Wednesday, March 15, 2017

When it came to eugenics, Justice Holmes was not the 'Great Dissenter' but an imbecile

[first published March 24, 2012]

The early decades of the 20th century were not only marked by many Western intellectuals placing their faith and hope in the Bolshevik revolution in Russia, but by an even broader coalition of "progressives" who surrendered all common sense as they leapt to grab the shiny promises of the eugenics movement.

A few of the men who should have known better: Woodrow Wilson, Winston Churchill, Alexander Graham Bell, Theodore Roosevelt, Leland Stanford, and Linus Pauling. Playwright George Bernard Shaw insisted that "the only fundamental and possible socialism is the socialisation of the selective breeding of man" -- and even suggested a lethal chamber!

With Indiana and California leading the way, more than thirty states passed laws allowing sterilization.

In 1927 the Chief Justice of the Supreme Court was former president William Howard Taft. Among the justices were Louis Brandeis and Oliver Wendell Holmes, Jr.

An eugenics case from Virginia, Buck v. Bell, came before the Supreme Court. In early May, they ruled 8-1 (with Mr. Holmes writing for the majority) that compulsory sterilization was allowed. The high court agreed that it was proven that Carrie Buck, as well as her mother and daughter, were feeble-minded. In Justice Holmes’ ringing words:
"Society can prevent those who are manifestly unfit from continuing their kind. The principle that sustains compulsory vaccination is broad enough to cover cutting the Fallopian tubes… Three generations of imbeciles are enough."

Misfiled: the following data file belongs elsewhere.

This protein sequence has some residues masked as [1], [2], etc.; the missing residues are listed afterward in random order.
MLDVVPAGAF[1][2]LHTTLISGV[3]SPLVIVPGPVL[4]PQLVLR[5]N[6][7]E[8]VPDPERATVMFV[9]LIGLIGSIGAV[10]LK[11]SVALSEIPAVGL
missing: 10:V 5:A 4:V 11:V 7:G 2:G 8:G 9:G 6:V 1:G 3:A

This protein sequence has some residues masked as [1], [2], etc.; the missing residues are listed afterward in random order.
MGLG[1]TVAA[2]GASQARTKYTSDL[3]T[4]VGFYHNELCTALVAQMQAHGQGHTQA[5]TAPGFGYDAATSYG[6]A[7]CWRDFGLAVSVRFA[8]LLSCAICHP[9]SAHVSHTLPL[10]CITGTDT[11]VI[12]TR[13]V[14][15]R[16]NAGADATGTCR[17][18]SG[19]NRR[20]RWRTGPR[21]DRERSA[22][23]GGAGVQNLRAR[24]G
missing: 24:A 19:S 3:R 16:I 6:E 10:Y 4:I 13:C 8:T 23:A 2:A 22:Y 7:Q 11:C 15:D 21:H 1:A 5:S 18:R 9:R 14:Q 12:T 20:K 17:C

The lone dissenter was a man with deep enough roots – a strong Catholic faith – to keep him from being swept up in the eugenics craze: Justice Pierce Butler from Saint Paul, Minnesota.

One of nine kids of Irish immigrants, he had worked as a lawyer for railroad magnate James J. Hill.

Justice Oliver Holmes commented before the eugenics decision: "Butler knows this is good law.  I wonder whether he will have the courage to vote with us in spite of his religion."

[Men of deep religious faith were certainly on the defensive -- the Scopes Monkey Trial occurred less than two years earlier.

Someday some adventurous Hollywood director will tell the tale of Pierce Butler's shining example. And the Catholic men of Saint Paul will commission a statue of him on Cathedral Hill.]

It was not until 1974 that the state of Virginia repealed its sterilization procedures.

At the Nuremberg trials after World War II, Nazi doctors employed Justice Holmes’ opinion in the Buck v. Bell case as part of their defense.
One of Justice Holmes' clerks in 1930 was Alger Hiss

If the Black Lives Matter folks in Minnesota were serious, they would rally every May 2nd on Pierce Butler Parkway in Saint Paul -- praising the man who stood up against the wacky "pro-science" progressives of his day!

It would be fitting, also, for a place like Brandeis University to have an annual teach-in to plumb the reasons why compassionate liberals were seduced by the pro-sterilization arguments.

UPDATE: Another sad eugenics tale is this one centering on the father of the late TV correspondent Charles 'On the Road' Kuralt. As director of public welfare in Mecklenburg County (1945 – 1972), Wallace Kuralt harbored nary a doubt that he was vanquishing poverty and bringing a better life to North Carolinians by sterilizing folks recommended by his social workers. 

George Will has a recent column on the many liberals who loved eugenics:
"Between 1875 and 1925, when eugenics had many advocates, not all advocates were progressives but advocates were disproportionately progressives because eugenics coincided with progressivism’s premises and agenda."


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